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Technical Paper

Evaluation of Alternatives to Electrodeposited Cadmium for Threaded Fastener Applications (II)

Cadmium electroplating is coming under increasing pressure due to both environmental and worker safety issues. Since 2005, Alcoa Fastening Systems (AFS) and Lockheed Martin have been conducting a collaborative research program to identify the most appropriate fastener coating materials for a Cadmium (Cd) plating replacement. Four candidate coatings were selected for the initial Phase I evaluation: electroless nickel (EN), electroless nickel composite (EN-PTFE), electrodeposited surface mineralization based zinc-nickel (Zn-Ni), and electroplated aluminum (Al). The Phase I testing results indicated that the Zn-Ni and Al coatings were the best of the four candidates for Cd replacement. However, it is hard to conduct direct comparisons with different coating thicknesses, surface treatments, and lubrication among various Cd alternatives. Thus, further evaluation with more careful control of these parameters would be necessary.
Technical Paper

Evaluation of Alternatives to Electrodeposited Cadmium for Threaded Fasteners Applications (III)

Since 2005, Alcoa Fastening Systems (AFS) and Lockheed Martin have been partnering to identify a Cadmium (Cd) plating replacement for threaded fasteners. Previously reported Phase I, II and III studies resulted in alternative coatings that indicated promise as suitable plating materials. Phase IV and V studies continued the program by testing two different fasteners (NAS1580 and NAS4452) manufactured in AFS facilities. Testing included plating material characterization such as coating thickness, torque-tension relationships, locking and breakaway torque measurements, salt spray (fog) corrosion, stress corrosion, and push-in and interference properties. Additionally, mechanical properties of the plated fasteners were tested (tensile, double shear, durability, and fatigue). Candidates included two electroplated zinc-nickel coating systems (Zn-Ni and Zn-Ni2) and an electrodeposited aluminum coating (AI).
Technical Paper

Influence of Fastener Coatings on Fretting Fatigue

Previous fatigue tests on mechanically fastened aerospace joints showed fatigue cracks often initiated in the countersink of the fastener hole where the fastener head was in contact with and caused fretting on, the hole bore. The work presented here evaluated the potential of a number of possible fastener coatings to reduce fretting and increase the fatigue life of the joint. The coatings were tested in a fretting fatigue test and in a ‘zero load’ fatigue test. The results showed that the best fretting resistance and fatigue life was obtained when aluminum pigmented coating (in accordance with NAS 4006) was used. The results also suggest that both test methods provide a similar ranking of performance. This means that the simpler fretting fatigue test may be useful as an initial screening method. However, more testing is needed to confirm this relationship.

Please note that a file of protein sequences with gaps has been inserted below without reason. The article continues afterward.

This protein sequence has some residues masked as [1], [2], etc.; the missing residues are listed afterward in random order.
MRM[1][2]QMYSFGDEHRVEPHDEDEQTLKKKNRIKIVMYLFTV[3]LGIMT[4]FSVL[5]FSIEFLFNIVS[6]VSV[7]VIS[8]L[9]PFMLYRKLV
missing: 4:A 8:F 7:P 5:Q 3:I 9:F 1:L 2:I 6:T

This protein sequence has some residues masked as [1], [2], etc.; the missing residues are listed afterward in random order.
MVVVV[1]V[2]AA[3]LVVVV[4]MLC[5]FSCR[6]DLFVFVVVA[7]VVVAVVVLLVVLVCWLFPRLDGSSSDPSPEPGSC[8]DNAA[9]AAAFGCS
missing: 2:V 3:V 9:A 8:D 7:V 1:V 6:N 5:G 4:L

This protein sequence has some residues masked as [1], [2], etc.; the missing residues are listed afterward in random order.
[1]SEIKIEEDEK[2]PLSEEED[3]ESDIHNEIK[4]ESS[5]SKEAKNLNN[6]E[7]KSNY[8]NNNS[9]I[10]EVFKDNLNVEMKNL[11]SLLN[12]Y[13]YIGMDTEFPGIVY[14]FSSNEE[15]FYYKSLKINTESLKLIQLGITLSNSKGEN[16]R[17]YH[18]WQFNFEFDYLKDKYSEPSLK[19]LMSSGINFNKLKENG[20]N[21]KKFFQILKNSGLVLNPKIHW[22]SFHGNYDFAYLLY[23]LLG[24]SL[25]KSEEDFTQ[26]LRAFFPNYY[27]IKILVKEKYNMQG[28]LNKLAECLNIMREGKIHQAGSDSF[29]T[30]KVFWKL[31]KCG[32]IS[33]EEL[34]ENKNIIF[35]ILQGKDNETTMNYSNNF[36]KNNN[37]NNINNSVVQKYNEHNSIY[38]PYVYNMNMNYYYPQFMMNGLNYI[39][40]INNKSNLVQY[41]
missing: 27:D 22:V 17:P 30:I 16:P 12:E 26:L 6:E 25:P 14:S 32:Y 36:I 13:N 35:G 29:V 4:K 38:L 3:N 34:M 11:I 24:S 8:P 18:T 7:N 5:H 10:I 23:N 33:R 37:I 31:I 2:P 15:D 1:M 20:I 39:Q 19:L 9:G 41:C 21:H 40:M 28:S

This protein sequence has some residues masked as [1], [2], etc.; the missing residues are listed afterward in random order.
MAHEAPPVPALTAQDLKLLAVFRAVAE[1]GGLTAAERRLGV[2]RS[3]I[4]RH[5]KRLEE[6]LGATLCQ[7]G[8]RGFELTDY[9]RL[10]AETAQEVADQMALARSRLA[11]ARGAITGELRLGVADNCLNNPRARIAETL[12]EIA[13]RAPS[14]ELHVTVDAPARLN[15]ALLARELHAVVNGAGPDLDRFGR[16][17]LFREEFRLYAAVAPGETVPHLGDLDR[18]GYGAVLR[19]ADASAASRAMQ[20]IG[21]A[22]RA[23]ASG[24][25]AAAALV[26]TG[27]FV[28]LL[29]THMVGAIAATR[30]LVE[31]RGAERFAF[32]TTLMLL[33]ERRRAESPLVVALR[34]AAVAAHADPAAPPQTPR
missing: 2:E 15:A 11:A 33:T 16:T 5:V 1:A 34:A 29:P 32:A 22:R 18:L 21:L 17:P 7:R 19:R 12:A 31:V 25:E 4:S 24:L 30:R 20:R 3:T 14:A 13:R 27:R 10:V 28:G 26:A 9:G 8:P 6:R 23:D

Journal Article

The Effects of Surface Texture on Fretting Fatigue between Fastener and Aluminum Structure

Multi-fastener lap joints are vulnerable to fretting fatigue when they are subjected to repeated loading. In general the fretting fatigue condition leads to degraded properties of metallic structures due to the presence of the surface stress concentration resulting at the sites of fretting pits. In many cases, fretting can result in premature structure failures therefore a series of counter measures are frequently taken to minimize fretting especially at the fastener holes. One of major factors that affect the fretting phenomena between the fastener and fastener hole is the surface condition of the fasteners. In this study, the influences of the surface texture and the surface plating of the fastener on the joint life were investigated by conducting double lap shear fatigue testing. It has been found that the joint fretting fatigue resistance is very sensitive to the surface texture of the fastener and as the surface roughness of the fastener is reduced the joint life increases.